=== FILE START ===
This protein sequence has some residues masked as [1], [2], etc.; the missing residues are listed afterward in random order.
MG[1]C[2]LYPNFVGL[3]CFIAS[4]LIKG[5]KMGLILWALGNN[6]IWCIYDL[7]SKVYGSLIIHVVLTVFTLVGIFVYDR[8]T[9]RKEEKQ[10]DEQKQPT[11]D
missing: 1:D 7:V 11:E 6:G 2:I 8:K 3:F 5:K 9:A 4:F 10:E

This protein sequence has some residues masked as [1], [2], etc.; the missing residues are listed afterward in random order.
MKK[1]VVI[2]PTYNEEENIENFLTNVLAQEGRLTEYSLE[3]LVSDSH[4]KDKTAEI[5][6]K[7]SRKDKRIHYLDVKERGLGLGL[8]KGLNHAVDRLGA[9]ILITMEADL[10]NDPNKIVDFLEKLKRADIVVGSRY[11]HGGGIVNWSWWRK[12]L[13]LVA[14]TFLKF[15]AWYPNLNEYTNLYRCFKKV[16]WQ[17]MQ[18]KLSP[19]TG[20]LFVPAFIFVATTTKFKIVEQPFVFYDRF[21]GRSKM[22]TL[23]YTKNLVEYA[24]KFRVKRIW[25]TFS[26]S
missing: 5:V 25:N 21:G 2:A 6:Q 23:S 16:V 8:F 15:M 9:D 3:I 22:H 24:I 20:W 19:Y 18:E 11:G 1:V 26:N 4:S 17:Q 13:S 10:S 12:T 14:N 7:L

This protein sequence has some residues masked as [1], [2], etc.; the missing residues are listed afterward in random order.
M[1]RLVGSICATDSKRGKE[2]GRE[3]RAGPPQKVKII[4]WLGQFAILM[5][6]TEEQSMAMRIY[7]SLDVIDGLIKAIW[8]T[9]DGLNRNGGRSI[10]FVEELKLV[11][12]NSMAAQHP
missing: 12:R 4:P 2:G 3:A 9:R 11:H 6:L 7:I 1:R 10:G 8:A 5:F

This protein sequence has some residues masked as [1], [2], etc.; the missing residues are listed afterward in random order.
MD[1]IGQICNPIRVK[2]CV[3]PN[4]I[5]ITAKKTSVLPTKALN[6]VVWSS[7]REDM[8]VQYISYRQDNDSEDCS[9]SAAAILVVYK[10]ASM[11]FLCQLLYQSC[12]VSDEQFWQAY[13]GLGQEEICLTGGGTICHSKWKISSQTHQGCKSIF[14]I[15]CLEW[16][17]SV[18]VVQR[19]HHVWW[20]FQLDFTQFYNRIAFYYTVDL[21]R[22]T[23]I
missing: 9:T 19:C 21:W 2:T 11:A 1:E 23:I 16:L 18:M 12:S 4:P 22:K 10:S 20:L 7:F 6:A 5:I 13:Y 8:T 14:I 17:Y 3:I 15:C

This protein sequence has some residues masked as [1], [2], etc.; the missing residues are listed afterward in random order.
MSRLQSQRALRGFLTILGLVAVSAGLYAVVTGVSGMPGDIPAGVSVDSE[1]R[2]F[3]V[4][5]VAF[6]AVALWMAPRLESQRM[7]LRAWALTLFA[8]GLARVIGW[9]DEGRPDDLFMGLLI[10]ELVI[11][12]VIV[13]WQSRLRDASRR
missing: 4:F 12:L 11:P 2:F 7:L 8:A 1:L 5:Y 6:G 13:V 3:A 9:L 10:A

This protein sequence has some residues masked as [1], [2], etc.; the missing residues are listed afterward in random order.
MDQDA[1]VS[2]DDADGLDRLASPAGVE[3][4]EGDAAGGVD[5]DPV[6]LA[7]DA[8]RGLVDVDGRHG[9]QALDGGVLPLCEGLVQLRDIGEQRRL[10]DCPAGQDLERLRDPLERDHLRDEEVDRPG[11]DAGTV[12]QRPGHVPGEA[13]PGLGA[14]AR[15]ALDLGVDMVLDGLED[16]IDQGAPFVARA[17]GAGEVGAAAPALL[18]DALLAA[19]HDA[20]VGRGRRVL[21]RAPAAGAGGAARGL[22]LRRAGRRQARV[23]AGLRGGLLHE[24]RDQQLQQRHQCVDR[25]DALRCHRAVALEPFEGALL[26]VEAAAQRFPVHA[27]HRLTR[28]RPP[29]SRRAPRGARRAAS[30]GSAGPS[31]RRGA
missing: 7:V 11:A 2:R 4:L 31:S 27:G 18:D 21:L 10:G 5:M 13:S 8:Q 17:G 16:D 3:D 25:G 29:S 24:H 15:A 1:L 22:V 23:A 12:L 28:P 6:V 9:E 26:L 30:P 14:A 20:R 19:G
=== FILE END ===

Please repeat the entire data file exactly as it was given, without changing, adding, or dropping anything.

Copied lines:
This protein sequence has some residues masked as [1], [2], etc.; the missing residues are listed afterward in random order.
MG[1]C[2]LYPNFVGL[3]CFIAS[4]LIKG[5]KMGLILWALGNN[6]IWCIYDL[7]SKVYGSLIIHVVLTVFTLVGIFVYDR[8]T[9]RKEEKQ[10]DEQKQPT[11]D
missing: 1:D 7:V 11:E 6:G 2:I 8:K 3:F 5:K 9:A 4:F 10:E

This protein sequence has some residues masked as [1], [2], etc.; the missing residues are listed afterward in random order.
MKK[1]VVI[2]PTYNEEENIENFLTNVLAQEGRLTEYSLE[3]LVSDSH[4]KDKTAEI[5][6]K[7]SRKDKRIHYLDVKERGLGLGL[8]KGLNHAVDRLGA[9]ILITMEADL[10]NDPNKIVDFLEKLKRADIVVGSRY[11]HGGGIVNWSWWRK[12]L[13]LVA[14]TFLKF[15]AWYPNLNEYTNLYRCFKKV[16]WQ[17]MQ[18]KLSP[19]TG[20]LFVPAFIFVATTTKFKIVEQPFVFYDRF[21]GRSKM[22]TL[23]YTKNLVEYA[24]KFRVKRIW[25]TFS[26]S
missing: 5:V 25:N 21:G 2:A 6:Q 23:S 16:V 8:F 15:M 9:D 3:I 22:H 24:I 20:W 19:Y 18:E 11:G 1:V 26:N 4:S 17:Q 13:S 10:S 12:T 14:N 7:L

This protein sequence has some residues masked as [1], [2], etc.; the missing residues are listed afterward in random order.
M[1]RLVGSICATDSKRGKE[2]GRE[3]RAGPPQKVKII[4]WLGQFAILM[5][6]TEEQSMAMRIY[7]SLDVIDGLIKAIW[8]T[9]DGLNRNGGRSI[10]FVEELKLV[11][12]NSMAAQHP
missing: 12:R 4:P 2:G 3:A 9:R 11:H 6:L 7:I 1:R 10:G 8:A 5:F

This protein sequence has some residues masked as [1], [2], etc.; the missing residues are listed afterward in random order.
MD[1]IGQICNPIRVK[2]CV[3]PN[4]I[5]ITAKKTSVLPTKALN[6]VVWSS[7]REDM[8]VQYISYRQDNDSEDCS[9]SAAAILVVYK[10]ASM[11]FLCQLLYQSC[12]VSDEQFWQAY[13]GLGQEEICLTGGGTICHSKWKISSQTHQGCKSIF[14]I[15]CLEW[16][17]SV[18]VVQR[19]HHVWW[20]FQLDFTQFYNRIAFYYTVDL[21]R[22]T[23]I
missing: 9:T 19:C 21:W 2:T 11:A 1:E 23:I 16:L 18:M 12:S 4:P 22:K 10:S 20:L 7:F 6:A 5:I 13:Y 8:T 14:I 17:Y 3:I 15:C

This protein sequence has some residues masked as [1], [2], etc.; the missing residues are listed afterward in random order.
MSRLQSQRALRGFLTILGLVAVSAGLYAVVTGVSGMPGDIPAGVSVDSE[1]R[2]F[3]V[4][5]VAF[6]AVALWMAPRLESQRM[7]LRAWALTLFA[8]GLARVIGW[9]DEGRPDDLFMGLLI[10]ELVI[11][12]VIV[13]WQSRLRDASRR
missing: 4:F 12:L 11:P 2:F 7:L 8:A 1:L 5:Y 6:G 13:V 3:A 9:L 10:A

This protein sequence has some residues masked as [1], [2], etc.; the missing residues are listed afterward in random order.
MDQDA[1]VS[2]DDADGLDRLASPAGVE[3][4]EGDAAGGVD[5]DPV[6]LA[7]DA[8]RGLVDVDGRHG[9]QALDGGVLPLCEGLVQLRDIGEQRRL[10]DCPAGQDLERLRDPLERDHLRDEEVDRPG[11]DAGTV[12]QRPGHVPGEA[13]PGLGA[14]AR[15]ALDLGVDMVLDGLED[16]IDQGAPFVARA[17]GAGEVGAAAPALL[18]DALLAA[19]HDA[20]VGRGRRVL[21]RAPAAGAGGAARGL[22]LRRAGRRQARV[23]AGLRGGLLHE[24]RDQQLQQRHQCVDR[25]DALRCHRAVALEPFEGALL[26]VEAAAQRFPVHA[27]HRLTR[28]RPP[29]SRRAPRGARRAAS[30]GSAGPS[31]RRGA
missing: 7:V 11:A 2:R 4:L 31:S 27:G 18:D 21:L 10:G 5:M 13:S 8:Q 17:G 16:D 3:D 25:G 29:S 24:H 15:A 1:L 22:V 23:A 12:L 28:P 6:V 9:E 26:L 30:P 14:A 20:R 19:G